Life In The Apocalypse 4. Thursday April 2, 2020

Discerning Daddy

I have been in “lockdown” for 18 days. Roughly. There was a day or two in those early days where I went to the gym. My boyfriend and I have driven to the beach, and once into the Angeles National Forrest, exploring the mountains. I go for walks. And bike rides.

And we are finding ways to have fun, sexy adventures. On Sunday night we joined a zoom circle jerk group, jerking off with 15 other guys. During our drive through the mountains we pulled over in the flats to pee. He ended up fucking me over a rock, the expanse of sky and mountains breathtaking.

One of the things I’ve learned during this time: I’m not built for cynicism. I’m not built for fear. Even as things are getting scary, even in those moments, alone in bed, when I can’t breathe, sure I am dying, afraid about money, about my career, I still keep falling back on hope.

I find that most people are being super kind, friendly.

Here’s a story: a week ago I was at Pavilions. A man and I reached for the same last jar of pasta sauce. I pulled my hand back, saying sorry, and he smiled at me, took three jars of the same pasta sauce out of his cart and handed them to me.

“I already have too many,” he said.

I was in my teens and early 20’s when AIDS hit New York City. I watched as many of my mother’s friends died. Young gay men, a community devastated.

One of these men, David, before he got sick, told me,

“We are all learning about who we are right now. All of us. The whole world. It’s easy to be nice and kind, to stay hopeful, when the world is on your side. It’s almost impossible when the world turns on you. But that’s when you need it the most. It’s these times that define us. What kind of a man do I want to be?”

Before he got sick David was tall and muscular, beefy and hairy. The last time I was home my mom showed me a picture of him right before he died. He looked emaciated: so skinny he was almost unrecognizable. His cheeks were sunken in.

He was sitting outside, by the river, smiling. That smile will forever stay with me. That smile is the man I want to be in this time.

18 days and it’s not easy. My Facebook page is filled with people who are sick, know someone who is sick, posts about people who have died, non-stop information about the virus. I find myself getting annoyed at small little things that happen in my house. Annoyed at my roommates, my boyfriend, the dog and cats: but then I remember how lucky I am. That we are all here. Together.

There is a lot to be afraid of. And then there is that picture of David, who knew he was dying, but smiling anyway. And there is a lot to be hopeful about too.

Even if it’s the fucking apocalypse I have to believe there is still beauty.
My best friend Amy taught me this very important mantra, that I keep written on an index card on my desk, and as a screenshot on my phone:

What if it’s all just going to be ok?

These words save me in times of doubt and fear.

And I’m really glad my boyfriend still wants to fuck me in parks. That’s gotta count for something.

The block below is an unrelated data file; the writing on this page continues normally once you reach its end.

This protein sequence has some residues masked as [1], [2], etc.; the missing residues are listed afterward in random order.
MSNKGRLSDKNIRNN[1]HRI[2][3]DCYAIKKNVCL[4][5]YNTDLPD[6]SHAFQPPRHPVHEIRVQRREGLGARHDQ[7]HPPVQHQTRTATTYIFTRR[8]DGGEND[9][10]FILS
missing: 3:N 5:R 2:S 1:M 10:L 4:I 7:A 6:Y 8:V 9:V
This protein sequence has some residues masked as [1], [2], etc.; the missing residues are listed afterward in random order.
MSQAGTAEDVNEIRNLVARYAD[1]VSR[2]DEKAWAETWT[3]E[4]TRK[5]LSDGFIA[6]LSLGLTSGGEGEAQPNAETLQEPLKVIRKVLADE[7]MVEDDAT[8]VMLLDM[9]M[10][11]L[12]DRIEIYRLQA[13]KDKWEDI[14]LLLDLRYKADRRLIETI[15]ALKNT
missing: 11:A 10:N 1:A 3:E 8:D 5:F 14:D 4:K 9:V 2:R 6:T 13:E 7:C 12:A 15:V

Life In The Apocalypse 3. Thursday March 26, 2020

Discerning Daddy

Today’s record, GoGo Penquin, A Humdrum Star, Deluxe.

I woke up feeling discouraged today. And horny.

I keep thinking, this has to have meaning. I have to find a way to allow what is happening in the world to change me.

I’ve been meditating a lot. Jerking off less than I would have thought. I bought a bike and try to spend an hour each day riding it, exploring new neighborhoods. I go for walks. It’s nice to be out, even if at a distance, seeing the world, knowing that all of you are out there too. I try to smile and say hi. I read somewhere that saying hi, that smiling, is good for the immune system. Either way, it makes me feel better.

And I’ve been writing.

I set a goal for myself: I will read two new books a week and I will spend less time on my phone.

But today I woke up feeling discouraged.

“I think things are going to go back to normal sooner than we think,” my friend texts me from San Francisco. She is married with two kids. The four of them quarantined in their two-bedroom apartment in the Mission.

“I hope so,” I write back, but what I am really thinking is: what is normal? What does that mean exactly?

“By your birthday for sure,” she texts. “God, it has to be all over by then don’t you think?”

My birthday is May 8. And I don’t know what to think.

“I think this is just going to be what it is.” I say to her when she answers her phone, deciding we needed more than just texting.

“I don’t think I can live like this,” she says to me. “I have no space. Nowhere to go.”

We are silent: the two of us breathing.

“Sometimes I could just run away,” she says. She says it softly. “Sometimes I think I could just run away and leave them all behind. Does that make me a bad person? A horrible mom?”

“No,” I say.

“What if I did it? Would it make me a horrible person then?”

“You won’t do it so it doesn’t matter.”
“Remember when we were in College and we would eat mushrooms and wander around the Lower East Side and the Village? And we felt so free. So limitless. I want that feeling back.”